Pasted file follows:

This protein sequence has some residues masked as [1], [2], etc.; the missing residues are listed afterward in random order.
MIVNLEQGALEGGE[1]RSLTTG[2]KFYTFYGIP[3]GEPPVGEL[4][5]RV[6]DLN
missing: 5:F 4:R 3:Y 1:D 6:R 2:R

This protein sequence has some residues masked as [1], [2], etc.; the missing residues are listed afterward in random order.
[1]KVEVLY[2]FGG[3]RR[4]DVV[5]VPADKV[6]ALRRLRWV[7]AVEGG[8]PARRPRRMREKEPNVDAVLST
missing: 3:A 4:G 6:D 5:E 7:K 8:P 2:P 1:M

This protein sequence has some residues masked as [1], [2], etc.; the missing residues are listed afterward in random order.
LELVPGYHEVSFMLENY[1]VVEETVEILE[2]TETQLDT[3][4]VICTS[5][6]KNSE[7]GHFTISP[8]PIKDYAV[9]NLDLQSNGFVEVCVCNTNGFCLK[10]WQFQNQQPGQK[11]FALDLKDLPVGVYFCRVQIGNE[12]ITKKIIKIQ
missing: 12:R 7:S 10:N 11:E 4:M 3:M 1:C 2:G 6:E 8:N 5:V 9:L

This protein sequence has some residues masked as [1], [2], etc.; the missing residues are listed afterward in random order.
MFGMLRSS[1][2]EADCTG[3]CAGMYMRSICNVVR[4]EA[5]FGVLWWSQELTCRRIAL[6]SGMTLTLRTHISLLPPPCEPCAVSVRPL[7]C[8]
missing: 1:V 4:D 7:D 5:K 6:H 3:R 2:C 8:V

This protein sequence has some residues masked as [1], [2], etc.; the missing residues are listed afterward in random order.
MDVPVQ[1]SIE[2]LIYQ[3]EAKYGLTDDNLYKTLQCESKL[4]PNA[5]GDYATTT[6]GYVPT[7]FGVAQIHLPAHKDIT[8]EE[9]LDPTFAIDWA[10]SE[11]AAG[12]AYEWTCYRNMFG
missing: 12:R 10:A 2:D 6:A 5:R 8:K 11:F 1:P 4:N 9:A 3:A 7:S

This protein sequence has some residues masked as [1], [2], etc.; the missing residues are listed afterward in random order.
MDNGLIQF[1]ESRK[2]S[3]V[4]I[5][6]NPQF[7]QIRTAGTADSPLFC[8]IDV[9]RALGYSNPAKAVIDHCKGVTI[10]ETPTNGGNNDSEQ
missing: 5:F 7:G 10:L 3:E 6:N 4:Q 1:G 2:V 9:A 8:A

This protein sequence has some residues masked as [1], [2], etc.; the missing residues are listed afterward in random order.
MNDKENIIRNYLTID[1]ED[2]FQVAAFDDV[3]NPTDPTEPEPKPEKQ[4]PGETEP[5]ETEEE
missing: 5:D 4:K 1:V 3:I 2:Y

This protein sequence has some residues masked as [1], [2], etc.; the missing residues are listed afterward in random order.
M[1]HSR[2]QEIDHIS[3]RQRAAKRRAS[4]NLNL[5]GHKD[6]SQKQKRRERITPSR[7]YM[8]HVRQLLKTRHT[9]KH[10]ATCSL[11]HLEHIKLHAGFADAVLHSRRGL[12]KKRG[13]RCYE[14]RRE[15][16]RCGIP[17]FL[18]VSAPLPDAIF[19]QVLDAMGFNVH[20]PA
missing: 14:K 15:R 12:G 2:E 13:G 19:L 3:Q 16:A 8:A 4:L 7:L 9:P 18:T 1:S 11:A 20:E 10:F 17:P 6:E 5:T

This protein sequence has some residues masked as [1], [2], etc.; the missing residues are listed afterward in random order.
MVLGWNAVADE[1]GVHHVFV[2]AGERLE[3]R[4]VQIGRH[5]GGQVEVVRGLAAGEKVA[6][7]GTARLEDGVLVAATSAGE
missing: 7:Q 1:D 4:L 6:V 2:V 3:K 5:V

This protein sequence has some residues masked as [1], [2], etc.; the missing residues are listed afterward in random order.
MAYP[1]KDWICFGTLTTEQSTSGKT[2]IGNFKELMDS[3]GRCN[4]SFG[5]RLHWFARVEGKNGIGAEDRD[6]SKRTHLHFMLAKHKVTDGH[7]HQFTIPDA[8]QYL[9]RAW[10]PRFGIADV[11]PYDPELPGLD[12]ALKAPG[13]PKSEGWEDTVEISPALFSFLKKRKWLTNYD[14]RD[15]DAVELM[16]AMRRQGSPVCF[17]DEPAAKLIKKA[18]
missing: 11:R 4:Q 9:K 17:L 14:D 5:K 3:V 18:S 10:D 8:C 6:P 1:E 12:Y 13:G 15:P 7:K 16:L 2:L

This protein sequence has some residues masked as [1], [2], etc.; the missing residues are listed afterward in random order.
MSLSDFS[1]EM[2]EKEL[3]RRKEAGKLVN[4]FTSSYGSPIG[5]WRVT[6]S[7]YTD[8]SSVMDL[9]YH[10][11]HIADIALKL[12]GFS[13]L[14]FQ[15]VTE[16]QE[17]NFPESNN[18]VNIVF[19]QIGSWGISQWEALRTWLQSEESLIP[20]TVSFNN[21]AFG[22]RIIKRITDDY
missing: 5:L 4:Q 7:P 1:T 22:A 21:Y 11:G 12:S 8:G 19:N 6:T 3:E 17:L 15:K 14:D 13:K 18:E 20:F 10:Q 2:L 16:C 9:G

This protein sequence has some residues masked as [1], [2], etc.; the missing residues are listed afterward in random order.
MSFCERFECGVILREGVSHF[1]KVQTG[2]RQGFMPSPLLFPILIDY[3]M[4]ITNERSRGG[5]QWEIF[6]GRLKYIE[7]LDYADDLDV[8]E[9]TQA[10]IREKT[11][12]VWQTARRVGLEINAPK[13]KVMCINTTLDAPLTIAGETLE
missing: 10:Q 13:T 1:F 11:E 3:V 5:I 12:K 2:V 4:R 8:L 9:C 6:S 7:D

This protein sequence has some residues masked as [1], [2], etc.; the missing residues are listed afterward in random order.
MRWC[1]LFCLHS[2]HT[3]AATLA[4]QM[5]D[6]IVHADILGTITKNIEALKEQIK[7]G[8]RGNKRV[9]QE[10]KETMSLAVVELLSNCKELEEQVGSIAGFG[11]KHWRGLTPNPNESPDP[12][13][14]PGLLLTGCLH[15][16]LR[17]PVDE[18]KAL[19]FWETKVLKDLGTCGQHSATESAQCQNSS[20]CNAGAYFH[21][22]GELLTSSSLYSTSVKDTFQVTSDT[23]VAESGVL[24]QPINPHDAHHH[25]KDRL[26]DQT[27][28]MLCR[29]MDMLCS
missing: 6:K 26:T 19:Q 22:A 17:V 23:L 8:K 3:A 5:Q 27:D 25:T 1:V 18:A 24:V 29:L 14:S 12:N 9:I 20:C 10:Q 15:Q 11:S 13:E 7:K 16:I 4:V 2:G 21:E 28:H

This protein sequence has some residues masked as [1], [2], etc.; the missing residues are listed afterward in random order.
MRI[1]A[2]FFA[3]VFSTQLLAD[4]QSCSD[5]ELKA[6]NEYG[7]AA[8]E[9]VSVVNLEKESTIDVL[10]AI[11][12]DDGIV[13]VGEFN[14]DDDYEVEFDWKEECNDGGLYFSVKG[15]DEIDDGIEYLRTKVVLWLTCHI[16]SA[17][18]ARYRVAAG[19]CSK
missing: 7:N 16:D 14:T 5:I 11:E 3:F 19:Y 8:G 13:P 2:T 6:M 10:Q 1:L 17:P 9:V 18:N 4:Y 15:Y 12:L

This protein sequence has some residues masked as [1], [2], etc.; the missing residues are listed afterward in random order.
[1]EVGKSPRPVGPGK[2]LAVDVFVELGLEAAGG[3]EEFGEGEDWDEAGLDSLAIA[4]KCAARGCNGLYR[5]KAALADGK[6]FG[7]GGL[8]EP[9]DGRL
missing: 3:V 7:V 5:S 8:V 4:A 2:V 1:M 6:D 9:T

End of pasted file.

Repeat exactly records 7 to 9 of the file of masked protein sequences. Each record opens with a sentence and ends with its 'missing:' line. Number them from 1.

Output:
This protein sequence has some residues masked as [1], [2], etc.; the missing residues are listed afterward in random order.
MNDKENIIRNYLTID[1]ED[2]FQVAAFDDV[3]NPTDPTEPEPKPEKQ[4]PGETEP[5]ETEEE
missing: 5:D 4:K 1:V 3:I 2:Y

This protein sequence has some residues masked as [1], [2], etc.; the missing residues are listed afterward in random order.
M[1]HSR[2]QEIDHIS[3]RQRAAKRRAS[4]NLNL[5]GHKD[6]SQKQKRRERITPSR[7]YM[8]HVRQLLKTRHT[9]KH[10]ATCSL[11]HLEHIKLHAGFADAVLHSRRGL[12]KKRG[13]RCYE[14]RRE[15][16]RCGIP[17]FL[18]VSAPLPDAIF[19]QVLDAMGFNVH[20]PA
missing: 14:K 15:R 12:G 2:E 13:G 19:L 3:Q 16:A 8:A 4:L 7:L 9:P 18:T 1:S 11:A 20:E 10:F 17:P 6:E 5:T

This protein sequence has some residues masked as [1], [2], etc.; the missing residues are listed afterward in random order.
MVLGWNAVADE[1]GVHHVFV[2]AGERLE[3]R[4]VQIGRH[5]GGQVEVVRGLAAGEKVA[6][7]GTARLEDGVLVAATSAGE
missing: 7:Q 1:D 4:L 6:V 2:V 3:K 5:V